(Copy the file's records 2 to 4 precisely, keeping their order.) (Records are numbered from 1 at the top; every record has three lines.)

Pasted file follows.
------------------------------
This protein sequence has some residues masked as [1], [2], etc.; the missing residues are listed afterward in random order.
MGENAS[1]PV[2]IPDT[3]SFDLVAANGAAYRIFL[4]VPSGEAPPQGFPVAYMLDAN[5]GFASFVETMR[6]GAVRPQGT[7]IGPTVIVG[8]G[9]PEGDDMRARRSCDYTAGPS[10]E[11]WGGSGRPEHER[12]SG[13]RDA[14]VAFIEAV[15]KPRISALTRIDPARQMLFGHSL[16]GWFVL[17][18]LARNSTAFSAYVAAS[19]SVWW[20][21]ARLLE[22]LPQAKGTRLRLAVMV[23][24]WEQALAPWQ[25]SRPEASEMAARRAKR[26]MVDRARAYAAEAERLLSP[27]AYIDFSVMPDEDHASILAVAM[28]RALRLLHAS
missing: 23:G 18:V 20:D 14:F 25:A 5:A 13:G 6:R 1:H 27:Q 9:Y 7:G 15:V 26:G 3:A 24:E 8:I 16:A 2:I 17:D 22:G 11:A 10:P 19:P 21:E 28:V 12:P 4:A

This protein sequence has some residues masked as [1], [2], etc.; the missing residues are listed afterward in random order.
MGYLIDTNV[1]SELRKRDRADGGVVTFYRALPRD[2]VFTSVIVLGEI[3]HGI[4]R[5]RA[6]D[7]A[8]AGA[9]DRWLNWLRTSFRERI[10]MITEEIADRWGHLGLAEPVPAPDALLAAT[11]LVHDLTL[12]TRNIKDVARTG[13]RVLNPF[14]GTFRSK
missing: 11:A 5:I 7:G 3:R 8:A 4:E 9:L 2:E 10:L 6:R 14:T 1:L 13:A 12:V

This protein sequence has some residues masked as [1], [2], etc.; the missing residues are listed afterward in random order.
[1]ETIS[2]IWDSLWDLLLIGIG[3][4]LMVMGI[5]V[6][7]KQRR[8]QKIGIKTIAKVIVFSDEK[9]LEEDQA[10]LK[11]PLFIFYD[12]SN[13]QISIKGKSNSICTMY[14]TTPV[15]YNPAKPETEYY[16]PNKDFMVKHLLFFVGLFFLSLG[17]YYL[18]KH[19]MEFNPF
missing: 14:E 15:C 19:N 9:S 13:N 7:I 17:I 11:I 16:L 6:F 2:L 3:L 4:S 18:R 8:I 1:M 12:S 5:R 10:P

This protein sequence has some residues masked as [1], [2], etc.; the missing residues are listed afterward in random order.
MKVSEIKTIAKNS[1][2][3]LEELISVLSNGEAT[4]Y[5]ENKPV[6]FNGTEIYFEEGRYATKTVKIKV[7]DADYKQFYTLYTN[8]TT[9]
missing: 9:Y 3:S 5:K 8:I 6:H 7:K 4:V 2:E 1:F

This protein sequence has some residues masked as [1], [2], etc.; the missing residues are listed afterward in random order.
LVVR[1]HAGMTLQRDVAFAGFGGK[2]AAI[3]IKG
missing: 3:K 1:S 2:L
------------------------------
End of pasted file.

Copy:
This protein sequence has some residues masked as [1], [2], etc.; the missing residues are listed afterward in random order.
MGYLIDTNV[1]SELRKRDRADGGVVTFYRALPRD[2]VFTSVIVLGEI[3]HGI[4]R[5]RA[6]D[7]A[8]AGA[9]DRWLNWLRTSFRERI[10]MITEEIADRWGHLGLAEPVPAPDALLAAT[11]LVHDLTL[12]TRNIKDVARTG[13]RVLNPF[14]GTFRSK
missing: 11:A 5:I 7:G 3:R 8:A 4:E 9:L 2:E 10:L 6:R 14:T 1:L 13:A 12:V

This protein sequence has some residues masked as [1], [2], etc.; the missing residues are listed afterward in random order.
[1]ETIS[2]IWDSLWDLLLIGIG[3][4]LMVMGI[5]V[6][7]KQRR[8]QKIGIKTIAKVIVFSDEK[9]LEEDQA[10]LK[11]PLFIFYD[12]SN[13]QISIKGKSNSICTMY[14]TTPV[15]YNPAKPETEYY[16]PNKDFMVKHLLFFVGLFFLSLG[17]YYL[18]KH[19]MEFNPF
missing: 14:E 15:C 19:N 9:S 13:N 7:I 17:I 11:I 16:L 6:F 2:L 3:L 4:S 18:R 8:I 1:M 12:S 5:R 10:P

This protein sequence has some residues masked as [1], [2], etc.; the missing residues are listed afterward in random order.
MKVSEIKTIAKNS[1][2][3]LEELISVLSNGEAT[4]Y[5]ENKPV[6]FNGTEIYFEEGRYATKTVKIKV[7]DADYKQFYTLYTN[8]TT[9]
missing: 9:Y 3:S 5:K 8:I 6:H 7:K 4:V 2:E 1:F